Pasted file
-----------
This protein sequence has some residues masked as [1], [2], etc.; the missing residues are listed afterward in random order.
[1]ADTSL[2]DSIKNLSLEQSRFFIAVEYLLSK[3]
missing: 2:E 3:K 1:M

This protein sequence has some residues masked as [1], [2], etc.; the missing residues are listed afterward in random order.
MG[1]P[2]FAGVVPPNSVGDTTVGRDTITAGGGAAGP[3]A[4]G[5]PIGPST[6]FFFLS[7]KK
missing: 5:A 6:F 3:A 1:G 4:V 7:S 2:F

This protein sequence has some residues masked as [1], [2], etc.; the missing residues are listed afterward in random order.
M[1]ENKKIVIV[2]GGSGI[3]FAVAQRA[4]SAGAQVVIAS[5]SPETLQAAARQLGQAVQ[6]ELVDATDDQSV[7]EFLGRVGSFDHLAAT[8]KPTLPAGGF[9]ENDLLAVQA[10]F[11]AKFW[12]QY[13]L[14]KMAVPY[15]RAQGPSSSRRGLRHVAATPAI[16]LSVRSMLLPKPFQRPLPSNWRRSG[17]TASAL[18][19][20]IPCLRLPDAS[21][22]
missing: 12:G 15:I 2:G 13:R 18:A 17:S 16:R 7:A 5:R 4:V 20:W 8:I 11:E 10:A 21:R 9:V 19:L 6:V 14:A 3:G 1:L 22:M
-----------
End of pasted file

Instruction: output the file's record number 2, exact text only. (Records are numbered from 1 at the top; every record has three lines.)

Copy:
This protein sequence has some residues masked as [1], [2], etc.; the missing residues are listed afterward in random order.
MG[1]P[2]FAGVVPPNSVGDTTVGRDTITAGGGAAGP[3]A[4]G[5]PIGPST[6]FFFLS[7]KK
missing: 5:A 6:F 3:A 1:G 4:V 7:S 2:F